by Dr. Robbie Lloyd
Every election year, former Australian of the Year Professor Pat McGorry releases more evidence of Australia’s ongoing failure to deliver across the board mental health reform. This year and this election it’s all been further exacerbated by COVID, especially for young people (16-24 years), as pointed out in this article about a survey Prof McGorry’s Orygen Youth MH Centre at Melbourne University commissioned, reported by the Sydney Morning Herald and The Age on 21 March 2022:
In summary: 4 out 5 young people experienced mental health challenges in the past two years during COVID; Anxiety & Depression were predominant; but 25% of youth thought about Suicide and 15% actually attempted Self-harm.
Need I say more? Well yes, because PM Scott Morrison announced $500 million plus funding for Prof McGorry’s brainchild, the youth mental health service headspace, in the 2019 election campaign, and nothing seems to have made any difference. And Health Minister Greg Hunt keeps reinforcing that headspace is the answer. That is just not true.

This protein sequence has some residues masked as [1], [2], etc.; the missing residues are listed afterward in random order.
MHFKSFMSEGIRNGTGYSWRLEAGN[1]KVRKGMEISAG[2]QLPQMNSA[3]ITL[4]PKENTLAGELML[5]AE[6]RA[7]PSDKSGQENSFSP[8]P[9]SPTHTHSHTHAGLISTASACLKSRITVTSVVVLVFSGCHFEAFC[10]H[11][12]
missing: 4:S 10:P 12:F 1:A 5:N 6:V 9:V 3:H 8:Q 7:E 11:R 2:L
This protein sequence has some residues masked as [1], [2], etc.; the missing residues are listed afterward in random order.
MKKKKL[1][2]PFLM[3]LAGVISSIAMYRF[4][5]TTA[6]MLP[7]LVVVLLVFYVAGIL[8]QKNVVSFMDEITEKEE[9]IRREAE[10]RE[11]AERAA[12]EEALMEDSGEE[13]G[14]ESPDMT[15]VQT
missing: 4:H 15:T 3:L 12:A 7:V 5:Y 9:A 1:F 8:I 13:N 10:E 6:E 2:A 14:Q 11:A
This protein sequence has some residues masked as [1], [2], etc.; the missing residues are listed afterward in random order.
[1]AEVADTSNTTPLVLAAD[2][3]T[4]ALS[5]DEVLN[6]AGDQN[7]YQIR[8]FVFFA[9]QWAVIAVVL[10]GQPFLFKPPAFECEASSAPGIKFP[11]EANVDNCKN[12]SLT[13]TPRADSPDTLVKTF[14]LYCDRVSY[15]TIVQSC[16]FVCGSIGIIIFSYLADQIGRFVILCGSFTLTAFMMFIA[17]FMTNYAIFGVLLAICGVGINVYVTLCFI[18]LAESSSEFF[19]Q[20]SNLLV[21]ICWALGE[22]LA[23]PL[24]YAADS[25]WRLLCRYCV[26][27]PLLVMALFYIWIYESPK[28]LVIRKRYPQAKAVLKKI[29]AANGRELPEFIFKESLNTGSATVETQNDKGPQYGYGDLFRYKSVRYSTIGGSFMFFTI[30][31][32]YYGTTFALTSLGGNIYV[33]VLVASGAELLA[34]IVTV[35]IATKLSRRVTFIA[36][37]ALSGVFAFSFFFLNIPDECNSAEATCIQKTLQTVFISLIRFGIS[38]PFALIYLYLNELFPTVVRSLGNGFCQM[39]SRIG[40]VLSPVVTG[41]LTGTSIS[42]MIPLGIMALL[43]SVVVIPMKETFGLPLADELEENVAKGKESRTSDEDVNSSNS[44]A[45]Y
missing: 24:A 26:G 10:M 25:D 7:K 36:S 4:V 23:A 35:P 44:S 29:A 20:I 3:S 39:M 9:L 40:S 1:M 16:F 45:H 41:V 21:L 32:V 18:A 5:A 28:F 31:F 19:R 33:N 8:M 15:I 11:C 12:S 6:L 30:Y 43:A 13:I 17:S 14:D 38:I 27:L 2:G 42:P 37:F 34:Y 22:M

The problem will not be solved by any more “experts.” It has to be solved in the community, by creating places where young people can find respect, love & support, and be able to develop a sense of belonging & purpose. The expansion of clinical services like headspace sounds fine, but many of the most damaged young people will not go anywhere near this white middle class clinical model (as I found when I ran the headspace clinic in Alice Springs in 2009).
Meanwhile the crazy marks-obsessed high school system keeps driving kids nuts, by its solo insistence on worshipping exam scores to get into university places. Only Special Assistance High Schools are holding up a banner of hope. They were established over the past decade or more to support those kids thrown out of mainstream schools, because they are traumatised and hence act out when pressured to perform academically.
These kids, plus many slightly older “young adults” (between 18-35years) usually live on the Aspergers Spectrum, have experienced family crises, or just “don’t fit” into the mainstream world. So they hide in their rooms and play computer games throughout the day and night, or go out and get into trouble with “the justice system,” which is a super charged process for criminalization with virtually no rehabilitation focus when someone makes a mistake.
We keep the cycle going and watch the numbers rise. Until someone starts investing in community-based health and wellbeing programs, run at the local level by local people.